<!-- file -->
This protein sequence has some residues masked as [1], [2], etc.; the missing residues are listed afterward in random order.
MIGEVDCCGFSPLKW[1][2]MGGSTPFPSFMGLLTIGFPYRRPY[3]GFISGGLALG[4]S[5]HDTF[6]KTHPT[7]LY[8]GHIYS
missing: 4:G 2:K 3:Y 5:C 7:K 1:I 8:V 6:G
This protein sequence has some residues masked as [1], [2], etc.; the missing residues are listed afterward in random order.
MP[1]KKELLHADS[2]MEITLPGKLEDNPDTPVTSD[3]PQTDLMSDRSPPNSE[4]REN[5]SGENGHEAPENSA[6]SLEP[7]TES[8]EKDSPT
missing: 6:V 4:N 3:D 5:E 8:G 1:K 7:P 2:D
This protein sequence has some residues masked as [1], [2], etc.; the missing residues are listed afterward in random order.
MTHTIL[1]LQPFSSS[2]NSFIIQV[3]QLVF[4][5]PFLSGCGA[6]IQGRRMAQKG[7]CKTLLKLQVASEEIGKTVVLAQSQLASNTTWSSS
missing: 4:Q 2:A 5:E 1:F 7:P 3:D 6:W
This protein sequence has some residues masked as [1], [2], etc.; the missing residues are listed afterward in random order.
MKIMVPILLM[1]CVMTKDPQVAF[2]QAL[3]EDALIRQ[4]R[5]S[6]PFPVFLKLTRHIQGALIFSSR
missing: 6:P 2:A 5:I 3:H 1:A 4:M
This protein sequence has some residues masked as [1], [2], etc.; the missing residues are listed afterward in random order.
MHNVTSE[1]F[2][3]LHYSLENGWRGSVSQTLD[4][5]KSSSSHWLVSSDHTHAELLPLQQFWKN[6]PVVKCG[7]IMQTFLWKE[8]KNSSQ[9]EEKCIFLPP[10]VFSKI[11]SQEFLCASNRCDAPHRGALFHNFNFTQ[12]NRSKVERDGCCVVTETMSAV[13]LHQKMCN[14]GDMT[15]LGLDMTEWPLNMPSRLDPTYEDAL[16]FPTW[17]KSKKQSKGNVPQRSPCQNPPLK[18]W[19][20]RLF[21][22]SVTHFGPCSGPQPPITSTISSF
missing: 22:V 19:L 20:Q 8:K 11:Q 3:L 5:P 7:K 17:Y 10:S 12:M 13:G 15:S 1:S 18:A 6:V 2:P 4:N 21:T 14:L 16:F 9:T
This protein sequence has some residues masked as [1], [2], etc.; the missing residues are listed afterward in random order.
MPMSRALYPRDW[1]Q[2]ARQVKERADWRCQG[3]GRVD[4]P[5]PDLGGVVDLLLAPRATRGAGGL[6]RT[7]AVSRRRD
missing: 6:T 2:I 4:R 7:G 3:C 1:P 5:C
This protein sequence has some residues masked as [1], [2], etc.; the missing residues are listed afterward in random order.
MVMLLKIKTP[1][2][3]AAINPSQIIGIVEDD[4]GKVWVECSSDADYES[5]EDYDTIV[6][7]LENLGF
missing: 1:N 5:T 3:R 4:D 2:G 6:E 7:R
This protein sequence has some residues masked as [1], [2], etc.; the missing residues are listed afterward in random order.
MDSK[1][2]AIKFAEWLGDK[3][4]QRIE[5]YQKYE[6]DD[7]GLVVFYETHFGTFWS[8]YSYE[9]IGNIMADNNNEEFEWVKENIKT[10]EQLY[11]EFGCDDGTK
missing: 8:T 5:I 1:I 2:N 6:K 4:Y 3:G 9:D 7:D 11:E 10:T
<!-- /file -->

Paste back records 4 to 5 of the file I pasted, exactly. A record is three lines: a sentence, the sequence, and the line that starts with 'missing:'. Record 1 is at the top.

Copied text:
This protein sequence has some residues masked as [1], [2], etc.; the missing residues are listed afterward in random order.
MKIMVPILLM[1]CVMTKDPQVAF[2]QAL[3]EDALIRQ[4]R[5]S[6]PFPVFLKLTRHIQGALIFSSR
missing: 6:P 2:A 5:I 3:H 1:A 4:M
This protein sequence has some residues masked as [1], [2], etc.; the missing residues are listed afterward in random order.
MHNVTSE[1]F[2][3]LHYSLENGWRGSVSQTLD[4][5]KSSSSHWLVSSDHTHAELLPLQQFWKN[6]PVVKCG[7]IMQTFLWKE[8]KNSSQ[9]EEKCIFLPP[10]VFSKI[11]SQEFLCASNRCDAPHRGALFHNFNFTQ[12]NRSKVERDGCCVVTETMSAV[13]LHQKMCN[14]GDMT[15]LGLDMTEWPLNMPSRLDPTYEDAL[16]FPTW[17]KSKKQSKGNVPQRSPCQNPPLK[18]W[19][20]RLF[21][22]SVTHFGPCSGPQPPITSTISSF
missing: 22:V 19:L 20:Q 8:K 11:Q 3:L 5:P 7:K 17:Y 10:S 12:M 13:G 15:S 1:S 18:A 6:V 2:P 4:N 21:T 14:L 16:F 9:T